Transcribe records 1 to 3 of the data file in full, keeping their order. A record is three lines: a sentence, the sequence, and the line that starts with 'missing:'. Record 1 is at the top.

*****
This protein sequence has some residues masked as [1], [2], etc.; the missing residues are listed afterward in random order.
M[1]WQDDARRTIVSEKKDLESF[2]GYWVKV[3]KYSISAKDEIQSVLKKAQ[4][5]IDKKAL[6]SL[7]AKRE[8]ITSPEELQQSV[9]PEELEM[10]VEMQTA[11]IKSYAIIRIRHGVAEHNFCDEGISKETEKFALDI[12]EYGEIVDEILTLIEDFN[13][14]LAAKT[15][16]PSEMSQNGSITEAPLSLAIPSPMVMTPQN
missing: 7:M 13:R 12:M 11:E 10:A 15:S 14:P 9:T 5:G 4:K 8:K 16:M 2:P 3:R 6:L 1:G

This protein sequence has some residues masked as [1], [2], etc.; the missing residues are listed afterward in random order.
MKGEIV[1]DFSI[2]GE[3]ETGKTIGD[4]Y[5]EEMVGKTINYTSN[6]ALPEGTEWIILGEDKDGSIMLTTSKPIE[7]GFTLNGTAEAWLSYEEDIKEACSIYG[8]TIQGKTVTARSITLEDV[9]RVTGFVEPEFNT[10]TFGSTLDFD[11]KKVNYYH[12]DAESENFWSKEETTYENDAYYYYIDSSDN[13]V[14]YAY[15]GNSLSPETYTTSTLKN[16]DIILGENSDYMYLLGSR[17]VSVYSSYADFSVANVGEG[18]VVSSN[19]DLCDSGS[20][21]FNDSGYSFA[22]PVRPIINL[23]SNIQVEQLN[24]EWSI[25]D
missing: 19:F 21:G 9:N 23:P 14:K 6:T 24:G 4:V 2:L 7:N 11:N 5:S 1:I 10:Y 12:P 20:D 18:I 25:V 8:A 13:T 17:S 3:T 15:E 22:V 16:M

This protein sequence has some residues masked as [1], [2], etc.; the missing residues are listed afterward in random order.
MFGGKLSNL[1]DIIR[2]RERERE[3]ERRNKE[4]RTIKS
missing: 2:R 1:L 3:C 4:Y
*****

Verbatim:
This protein sequence has some residues masked as [1], [2], etc.; the missing residues are listed afterward in random order.
M[1]WQDDARRTIVSEKKDLESF[2]GYWVKV[3]KYSISAKDEIQSVLKKAQ[4][5]IDKKAL[6]SL[7]AKRE[8]ITSPEELQQSV[9]PEELEM[10]VEMQTA[11]IKSYAIIRIRHGVAEHNFCDEGISKETEKFALDI[12]EYGEIVDEILTLIEDFN[13][14]LAAKT[15][16]PSEMSQNGSITEAPLSLAIPSPMVMTPQN
missing: 7:M 13:R 12:M 11:E 10:A 15:S 14:P 9:T 5:G 4:K 8:K 16:M 2:P 3:R 6:L 1:G

This protein sequence has some residues masked as [1], [2], etc.; the missing residues are listed afterward in random order.
MKGEIV[1]DFSI[2]GE[3]ETGKTIGD[4]Y[5]EEMVGKTINYTSN[6]ALPEGTEWIILGEDKDGSIMLTTSKPIE[7]GFTLNGTAEAWLSYEEDIKEACSIYG[8]TIQGKTVTARSITLEDV[9]RVTGFVEPEFNT[10]TFGSTLDFD[11]KKVNYYH[12]DAESENFWSKEETTYENDAYYYYIDSSDN[13]V[14]YAY[15]GNSLSPETYTTSTLKN[16]DIILGENSDYMYLLGSR[17]VSVYSSYADFSVANVGEG[18]VVSSN[19]DLCDSGS[20][21]FNDSGYSFA[22]PVRPIINL[23]SNIQVEQLN[24]EWSI[25]D
missing: 19:F 21:G 9:N 23:P 14:K 6:T 24:G 4:V 2:L 7:N 11:N 5:S 1:I 10:Y 12:P 20:D 18:I 25:V 8:A 13:T 17:S 3:T 15:E 22:V 16:M

This protein sequence has some residues masked as [1], [2], etc.; the missing residues are listed afterward in random order.
MFGGKLSNL[1]DIIR[2]RERERE[3]ERRNKE[4]RTIKS
missing: 2:R 1:L 3:C 4:Y